Clinton "Clint" BASHORE, JR.
OBITUARY for CLINTON F. BASHORE JR.
Clinton F. Bashore Jr., 88, of Port Royal, passed away at 7:40 p.m., Monday, June 4, 2018, at his home.
Born on Sept. 15, 1929, in Lewistown, he was the son of the late Clinton F. Sr. and Melissa H. (Horning) Bashore. Surviving is his wife of over 67 years, Mildred J. (Fleck) Bashore, whom he married on Sept. 15,1951.
Also surviving are: four daughters, Elaine K. Camp and husband, Joseph, of Hatboro, Susanne Blank, of Albuquerque, N.M., Lisa M. Bashore and Jill N. Bashore and husband, Ghassan, both of Fort Worth, Texas; 10 grandchildren and 6 great-grandchildren.
The last of his family, Clint was preceded in death by a brother, Samuel Bashore, and two sisters, Normalee Bashore and Audrey J. Hogue.
He was a 1947 graduate of the Tuscarora Valley High School in Port Royal.
Mr. Bashore was the owner and operator of the former S.R. Bashore and Son Hardware in Port Royal.
Clint was a member of the Port Royal Lutheran Church and served as a board member of the Juniata Valley Bank of Port Royal.
Active in community service, he also served on boards for the Juniata County School District, the Mifflin-Juniata Vo-Tech School and the Lost Creek Golf Course.
He was a member of the Lewistown Moose Lodge 143.
A Korean War Veteran, Clint proudly served in the U.S. Army.
An avid golfer, he also played baseball until the age of 40. Of special note was his participation in the Juniata-Perry Baseball League and the Twilight League for Mexico.
His funeral will be held at 11 a.m. on Saturday, June 9, 2018, at the Rex Funeral Home in Port Royal, with Rev. Charles L. Hershberger officiating. Interment will follow at Old Church Hill Cemetery, where the Juniata County Veteran?s Council will conduct full military honors.
There will be no viewing, or visitation.
The family will provide all flowers. Memorial donations in Clinton?s name may be made to the following organizations: Port Royal Lutheran Church, P.O. Box 267, Port Royal, PA 17082; American Cancer Society, 1375 Martin St., Ste. 206, State College, PA 16803; and American Heart Association, 1019 Mumma Road, Wormleysburg PA 17043.
CLINTON F. BASHORE, JR.
Focus on Excellence
By Steve Bahorik
Lewistown Sentinel (1997)
It is the human condition to take the familiar for granted, but to lament its loss when it disappears. Such is the case with the hardware store in Port Royal, an establishment that closed its doors for the final time last year. Perhaps no one alive today can remember a prior time when the local hardware store was not there to serve the needs of the community. It was founded by Samuel Ray Bashore, and it remained a family business for three generations. We sat in the living room of Sam?s grandson, Mr. Clinton Bashore Jr., the last family member to own and operate the store, and we discussed the history of S. R. Bashore & Son Hardware and its lasting impact upon the community.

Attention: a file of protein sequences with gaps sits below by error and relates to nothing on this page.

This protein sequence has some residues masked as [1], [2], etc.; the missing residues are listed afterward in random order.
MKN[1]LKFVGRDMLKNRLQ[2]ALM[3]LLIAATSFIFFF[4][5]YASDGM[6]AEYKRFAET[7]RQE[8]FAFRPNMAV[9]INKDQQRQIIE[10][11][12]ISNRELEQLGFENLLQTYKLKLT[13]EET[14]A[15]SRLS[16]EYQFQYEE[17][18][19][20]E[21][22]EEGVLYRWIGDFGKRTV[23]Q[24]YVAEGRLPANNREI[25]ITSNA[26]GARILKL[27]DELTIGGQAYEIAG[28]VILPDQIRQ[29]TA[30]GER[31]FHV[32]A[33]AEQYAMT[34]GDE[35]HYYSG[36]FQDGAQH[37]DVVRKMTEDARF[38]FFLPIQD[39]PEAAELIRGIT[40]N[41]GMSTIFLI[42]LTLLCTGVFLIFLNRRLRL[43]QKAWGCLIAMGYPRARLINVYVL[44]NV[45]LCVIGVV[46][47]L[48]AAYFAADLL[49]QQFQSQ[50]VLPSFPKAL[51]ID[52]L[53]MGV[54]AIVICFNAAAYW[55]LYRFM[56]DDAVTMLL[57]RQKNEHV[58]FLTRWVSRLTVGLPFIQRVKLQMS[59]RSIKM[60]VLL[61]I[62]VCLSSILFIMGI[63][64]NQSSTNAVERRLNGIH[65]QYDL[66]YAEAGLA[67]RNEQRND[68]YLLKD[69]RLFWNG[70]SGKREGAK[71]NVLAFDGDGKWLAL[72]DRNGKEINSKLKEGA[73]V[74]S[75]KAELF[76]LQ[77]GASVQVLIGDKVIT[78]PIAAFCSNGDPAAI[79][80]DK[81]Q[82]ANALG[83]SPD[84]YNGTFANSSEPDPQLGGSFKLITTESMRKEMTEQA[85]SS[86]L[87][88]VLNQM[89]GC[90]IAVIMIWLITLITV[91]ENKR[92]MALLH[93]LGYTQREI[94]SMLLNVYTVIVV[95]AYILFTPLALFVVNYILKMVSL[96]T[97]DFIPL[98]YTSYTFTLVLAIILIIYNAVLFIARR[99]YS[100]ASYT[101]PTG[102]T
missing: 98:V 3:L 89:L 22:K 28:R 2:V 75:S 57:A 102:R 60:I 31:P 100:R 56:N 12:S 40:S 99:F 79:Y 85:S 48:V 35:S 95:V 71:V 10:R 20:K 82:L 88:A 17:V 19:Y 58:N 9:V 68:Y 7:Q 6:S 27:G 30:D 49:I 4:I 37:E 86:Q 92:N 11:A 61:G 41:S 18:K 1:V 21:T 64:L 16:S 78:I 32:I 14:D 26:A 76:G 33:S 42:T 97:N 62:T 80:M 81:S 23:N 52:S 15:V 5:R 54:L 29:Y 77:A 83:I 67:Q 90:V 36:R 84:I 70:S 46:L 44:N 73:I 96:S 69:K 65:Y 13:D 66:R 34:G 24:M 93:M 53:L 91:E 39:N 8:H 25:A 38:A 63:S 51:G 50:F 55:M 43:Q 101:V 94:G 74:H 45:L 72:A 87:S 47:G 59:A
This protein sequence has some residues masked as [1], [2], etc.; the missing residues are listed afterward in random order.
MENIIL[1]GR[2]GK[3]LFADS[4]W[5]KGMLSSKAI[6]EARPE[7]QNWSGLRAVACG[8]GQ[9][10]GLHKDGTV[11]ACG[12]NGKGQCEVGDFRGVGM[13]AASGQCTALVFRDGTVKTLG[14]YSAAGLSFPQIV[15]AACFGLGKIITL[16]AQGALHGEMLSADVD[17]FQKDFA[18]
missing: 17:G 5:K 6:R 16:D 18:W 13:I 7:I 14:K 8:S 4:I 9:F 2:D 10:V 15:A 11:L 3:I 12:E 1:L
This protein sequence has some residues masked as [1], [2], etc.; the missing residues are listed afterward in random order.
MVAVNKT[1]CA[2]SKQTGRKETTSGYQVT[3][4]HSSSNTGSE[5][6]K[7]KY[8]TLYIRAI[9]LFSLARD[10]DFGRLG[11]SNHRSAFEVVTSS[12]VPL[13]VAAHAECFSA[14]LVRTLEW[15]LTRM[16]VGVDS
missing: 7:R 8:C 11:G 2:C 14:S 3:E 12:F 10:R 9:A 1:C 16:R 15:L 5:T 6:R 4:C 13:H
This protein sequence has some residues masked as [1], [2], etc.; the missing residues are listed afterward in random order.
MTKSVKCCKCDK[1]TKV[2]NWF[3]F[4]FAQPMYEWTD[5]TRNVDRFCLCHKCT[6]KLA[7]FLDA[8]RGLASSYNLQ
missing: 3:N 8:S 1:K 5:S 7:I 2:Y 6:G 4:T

?My grandfather,” Clint recalls with a smile, ?started the hardware business here in Port Royal back in 1897 ? a hundred years ago this year. Along the way his son, my Uncle Floyd, joined the business, and that?s where the ?Son? comes from in the store?s name. I remember my grandfather well since he allowed me to hang out at the store and do odd jobs for him when I was a kid. He was very strict but also very fair-minded.
?As time went on Uncle Floyd eventually left the business, and my father, Clinton Bashore, Sr., took his place. My grandfather?s career spanned a total of forty-eight years. When he died in 1945, my father bought the store. Dad ran it for the next eighteen years until I bought it from him in 1963. Then my wife and I operated the business until my retirement in 1977.?
Clint worked in S. R. Bashore & Son Hardware all during his youth first for his grandfather and then in turn for his father. Upon graduating from Tuscarora Valley High School in 1947, he began full time employment in the family business, but his tenure was hardly begun when it was interrupted by a hitch in the army. Shortly after returning to civilian life, Clint once again assumed his role in the store, but his career was stalled a second time by the outbreak of the Korean War. He was shipped to Germany where he served until his discharge in 1953.
We asked Mr. Bashore to recount the history of the store building itself as he heard it from his dad and granddad and as he lived it. The story that unfolded was quite interesting, and we share it now: ?My grandfather started his business in an old frame building that was situated on the present lot. As he expanded his inventory, the store became more and more crowded, but he lived with the growing confinement until 1927 or 1928. Then late one night fire broke out, and the building with virtually all its inventory was destroyed. To my best recollection they never did determine he cause of the blaze.
?It was at thus time that Granddad built the present brick structure. He used a lot of foresight in making it so spacious, that?s what eventually allowed us to expand more and more into appliances and into electrical, heating, and plumbing contracting.
?During those early years, there was a hitching post out front where the customers tied their horses. Along side of it was a watering trough. Then when automobiles came onto the scene in the 1930s, Granddad installed gasoline pumps at the edge of the road. At one time he offered customers their choice of four different brands of gasoline?four pumps and four tanks! Eventually, Dad and I sold only Sunoco.